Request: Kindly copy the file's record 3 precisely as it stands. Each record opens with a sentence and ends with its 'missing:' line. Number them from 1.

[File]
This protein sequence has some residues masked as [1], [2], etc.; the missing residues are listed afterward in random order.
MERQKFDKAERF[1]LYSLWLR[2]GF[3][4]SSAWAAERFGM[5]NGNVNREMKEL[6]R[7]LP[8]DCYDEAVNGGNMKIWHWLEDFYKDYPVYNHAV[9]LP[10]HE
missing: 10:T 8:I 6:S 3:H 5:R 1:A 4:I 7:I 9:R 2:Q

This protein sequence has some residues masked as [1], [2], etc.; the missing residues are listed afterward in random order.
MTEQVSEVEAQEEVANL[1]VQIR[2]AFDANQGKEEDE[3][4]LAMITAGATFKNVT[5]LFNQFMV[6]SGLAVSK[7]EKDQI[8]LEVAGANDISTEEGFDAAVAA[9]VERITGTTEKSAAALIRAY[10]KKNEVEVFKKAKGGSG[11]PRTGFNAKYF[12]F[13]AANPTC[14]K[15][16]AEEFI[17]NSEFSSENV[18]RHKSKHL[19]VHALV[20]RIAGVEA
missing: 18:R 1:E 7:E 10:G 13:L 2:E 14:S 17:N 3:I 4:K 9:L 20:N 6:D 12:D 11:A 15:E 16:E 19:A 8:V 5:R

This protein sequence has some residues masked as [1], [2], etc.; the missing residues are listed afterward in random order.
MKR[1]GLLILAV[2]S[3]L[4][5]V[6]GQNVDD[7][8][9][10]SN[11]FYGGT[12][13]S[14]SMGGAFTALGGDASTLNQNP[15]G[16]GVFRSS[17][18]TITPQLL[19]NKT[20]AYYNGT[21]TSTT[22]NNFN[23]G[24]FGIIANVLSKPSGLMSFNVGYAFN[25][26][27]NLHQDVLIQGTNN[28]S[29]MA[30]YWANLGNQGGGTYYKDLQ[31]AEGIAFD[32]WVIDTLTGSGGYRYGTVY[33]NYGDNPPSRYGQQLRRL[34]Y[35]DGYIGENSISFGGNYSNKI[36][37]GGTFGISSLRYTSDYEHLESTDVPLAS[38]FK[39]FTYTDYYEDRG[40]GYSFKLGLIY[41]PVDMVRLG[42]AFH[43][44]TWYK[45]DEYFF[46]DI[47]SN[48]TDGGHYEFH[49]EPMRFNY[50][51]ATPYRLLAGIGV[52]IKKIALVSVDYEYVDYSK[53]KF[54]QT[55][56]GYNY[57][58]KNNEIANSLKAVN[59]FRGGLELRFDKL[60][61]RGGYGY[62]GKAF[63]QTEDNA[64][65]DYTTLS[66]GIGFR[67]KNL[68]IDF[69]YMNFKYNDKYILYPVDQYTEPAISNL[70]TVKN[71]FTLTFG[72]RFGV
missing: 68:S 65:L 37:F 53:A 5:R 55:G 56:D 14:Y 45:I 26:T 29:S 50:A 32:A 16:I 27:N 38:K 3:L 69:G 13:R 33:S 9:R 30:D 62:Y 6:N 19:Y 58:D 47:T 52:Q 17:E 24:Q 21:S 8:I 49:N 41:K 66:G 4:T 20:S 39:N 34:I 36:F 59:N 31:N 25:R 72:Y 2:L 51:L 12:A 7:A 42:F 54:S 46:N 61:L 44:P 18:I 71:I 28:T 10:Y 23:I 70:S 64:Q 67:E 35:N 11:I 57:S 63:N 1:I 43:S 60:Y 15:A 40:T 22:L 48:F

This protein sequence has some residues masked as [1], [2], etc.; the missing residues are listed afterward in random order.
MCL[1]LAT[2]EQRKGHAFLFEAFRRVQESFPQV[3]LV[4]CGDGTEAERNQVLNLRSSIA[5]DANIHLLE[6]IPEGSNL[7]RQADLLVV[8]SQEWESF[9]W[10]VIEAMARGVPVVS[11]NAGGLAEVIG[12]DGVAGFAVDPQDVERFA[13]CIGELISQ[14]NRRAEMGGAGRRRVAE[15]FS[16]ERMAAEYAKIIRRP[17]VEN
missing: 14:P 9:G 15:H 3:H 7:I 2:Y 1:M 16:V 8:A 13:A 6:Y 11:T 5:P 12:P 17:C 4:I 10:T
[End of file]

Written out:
This protein sequence has some residues masked as [1], [2], etc.; the missing residues are listed afterward in random order.
MKR[1]GLLILAV[2]S[3]L[4][5]V[6]GQNVDD[7][8][9][10]SN[11]FYGGT[12][13]S[14]SMGGAFTALGGDASTLNQNP[15]G[16]GVFRSS[17][18]TITPQLL[19]NKT[20]AYYNGT[21]TSTT[22]NNFN[23]G[24]FGIIANVLSKPSGLMSFNVGYAFN[25][26][27]NLHQDVLIQGTNN[28]S[29]MA[30]YWANLGNQGGGTYYKDLQ[31]AEGIAFD[32]WVIDTLTGSGGYRYGTVY[33]NYGDNPPSRYGQQLRRL[34]Y[35]DGYIGENSISFGGNYSNKI[36][37]GGTFGISSLRYTSDYEHLESTDVPLAS[38]FK[39]FTYTDYYEDRG[40]GYSFKLGLIY[41]PVDMVRLG[42]AFH[43][44]TWYK[45]DEYFF[46]DI[47]SN[48]TDGGHYEFH[49]EPMRFNY[50][51]ATPYRLLAGIGV[52]IKKIALVSVDYEYVDYSK[53]KF[54]QT[55][56]GYNY[57][58]KNNEIANSLKAVN[59]FRGGLELRFDKL[60][61]RGGYGY[62]GKAF[63]QTEDNA[64][65]DYTTLS[66]GIGFR[67]KNL[68]IDF[69]YMNFKYNDKYILYPVDQYTEPAISNL[70]TVKN[71]FTLTFG[72]RFGV
missing: 68:S 65:L 37:F 53:A 5:R 55:G 56:D 14:Y 45:I 26:T 29:S 50:A 32:A 16:I 27:N 38:K 3:L 69:G 13:R 33:S 9:R 30:D 62:Y 6:N 19:Y 58:D 47:T 52:Q 17:E 24:Q 21:S 8:I 49:N 41:K 66:G 4:T 20:S 39:N 34:I 36:F 59:N 31:N 25:R 72:Y 2:L 51:L 12:A 7:A 42:F 54:S 46:N 61:L 44:P 18:I 71:I 28:T 10:Y 23:I 70:S 64:Q 67:E 35:N 11:I 57:S 63:N 1:I 43:S 60:Y 15:A 40:T 22:L 48:F